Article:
Writing op-eds or letters to the editor are an important way to make a big impact—because they’re one of the most widely-read features of a newspaper or magazine. Policy-makers and other leaders read them to stay tuned in to the hearts and minds of their communities.

There are a couple of differences between letters and op-eds. Letters (about 250 words) are usually a reaction to an article, op-ed, or editorial in that paper. Op-eds (about 600-900 words) are usually about a larger issue that the author introduces. Op-eds submitted by recognized experts, opinion leaders, or organization/business leaders often have more clout.

Whether you’re writing a letter to the editor or an op-ed, the formula for building a strategic message is the same. What’s unique about your letter is the personal experience and perspective you bring to the table. Use the simple template to the right to craft your story around this issue, and LGK will help you format it for your local paper.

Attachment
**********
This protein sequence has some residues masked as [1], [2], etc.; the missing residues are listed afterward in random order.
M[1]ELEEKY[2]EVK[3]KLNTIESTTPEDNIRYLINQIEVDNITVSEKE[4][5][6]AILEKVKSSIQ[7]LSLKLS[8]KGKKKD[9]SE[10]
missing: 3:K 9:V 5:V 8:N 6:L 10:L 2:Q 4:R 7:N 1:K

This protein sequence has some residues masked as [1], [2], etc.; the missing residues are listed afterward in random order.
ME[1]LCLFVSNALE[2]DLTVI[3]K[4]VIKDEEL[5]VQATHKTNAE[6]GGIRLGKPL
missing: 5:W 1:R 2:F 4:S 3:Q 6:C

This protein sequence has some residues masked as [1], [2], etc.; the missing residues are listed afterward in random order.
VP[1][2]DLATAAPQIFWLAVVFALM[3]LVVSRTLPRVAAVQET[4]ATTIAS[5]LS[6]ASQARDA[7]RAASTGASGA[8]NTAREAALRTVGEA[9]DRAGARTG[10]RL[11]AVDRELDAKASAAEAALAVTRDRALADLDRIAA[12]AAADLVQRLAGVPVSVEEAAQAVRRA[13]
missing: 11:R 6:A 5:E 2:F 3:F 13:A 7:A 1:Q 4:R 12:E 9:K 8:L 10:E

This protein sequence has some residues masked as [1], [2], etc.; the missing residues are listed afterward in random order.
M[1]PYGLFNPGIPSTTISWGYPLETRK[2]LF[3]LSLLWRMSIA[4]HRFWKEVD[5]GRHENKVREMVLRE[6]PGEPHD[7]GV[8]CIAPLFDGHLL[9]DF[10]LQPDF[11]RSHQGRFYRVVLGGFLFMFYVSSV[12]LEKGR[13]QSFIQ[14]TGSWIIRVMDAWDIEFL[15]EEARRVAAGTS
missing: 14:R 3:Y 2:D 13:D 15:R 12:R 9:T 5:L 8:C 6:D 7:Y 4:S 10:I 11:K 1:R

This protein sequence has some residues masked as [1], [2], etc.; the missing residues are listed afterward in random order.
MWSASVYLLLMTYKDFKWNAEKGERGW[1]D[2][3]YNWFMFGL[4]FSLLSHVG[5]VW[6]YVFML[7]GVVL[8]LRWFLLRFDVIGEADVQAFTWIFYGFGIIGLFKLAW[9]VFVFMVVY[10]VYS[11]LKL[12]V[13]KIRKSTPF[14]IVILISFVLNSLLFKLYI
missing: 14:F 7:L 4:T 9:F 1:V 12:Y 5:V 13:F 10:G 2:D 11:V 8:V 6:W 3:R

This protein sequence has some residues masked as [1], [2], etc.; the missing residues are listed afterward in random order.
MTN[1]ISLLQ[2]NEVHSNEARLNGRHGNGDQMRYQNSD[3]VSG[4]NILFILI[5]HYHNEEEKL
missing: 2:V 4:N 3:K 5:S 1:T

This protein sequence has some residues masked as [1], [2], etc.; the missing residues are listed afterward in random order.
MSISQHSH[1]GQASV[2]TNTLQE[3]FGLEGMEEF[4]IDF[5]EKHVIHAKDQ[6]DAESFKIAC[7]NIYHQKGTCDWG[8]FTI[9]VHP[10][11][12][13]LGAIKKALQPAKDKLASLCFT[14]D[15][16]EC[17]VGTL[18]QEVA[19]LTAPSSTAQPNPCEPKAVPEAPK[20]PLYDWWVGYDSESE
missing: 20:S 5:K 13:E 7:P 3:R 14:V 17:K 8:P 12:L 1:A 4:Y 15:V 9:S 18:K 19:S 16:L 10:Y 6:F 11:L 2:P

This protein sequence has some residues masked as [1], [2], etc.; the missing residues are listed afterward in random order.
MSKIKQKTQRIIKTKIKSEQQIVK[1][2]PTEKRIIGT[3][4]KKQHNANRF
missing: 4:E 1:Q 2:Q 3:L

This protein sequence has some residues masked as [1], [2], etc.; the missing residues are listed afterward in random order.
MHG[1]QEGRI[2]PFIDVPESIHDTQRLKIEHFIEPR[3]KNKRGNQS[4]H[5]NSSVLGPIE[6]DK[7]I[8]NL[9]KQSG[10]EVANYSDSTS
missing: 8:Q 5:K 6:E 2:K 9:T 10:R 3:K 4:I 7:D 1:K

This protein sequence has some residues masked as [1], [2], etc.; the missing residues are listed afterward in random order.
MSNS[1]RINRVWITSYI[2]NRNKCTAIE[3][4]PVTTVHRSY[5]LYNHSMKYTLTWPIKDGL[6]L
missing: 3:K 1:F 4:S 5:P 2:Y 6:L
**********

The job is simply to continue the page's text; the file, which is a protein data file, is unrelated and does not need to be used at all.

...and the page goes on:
In addition, we may suggest relevant statistics you can use to help support your persepctive and make your letter as compelling and newsworthy as possible. Ultimately, what you choose to include in your letter will be completely up to you.

Crafting a strategic message:
Shared Value Problem Solution Call to Action

First, why is this issue important to you? 

What value do you hold that makes you care? For example, "I believe every child deserves a strong start." Use the box below to assert why high-quality, affordable child care should be a priority for Vermont.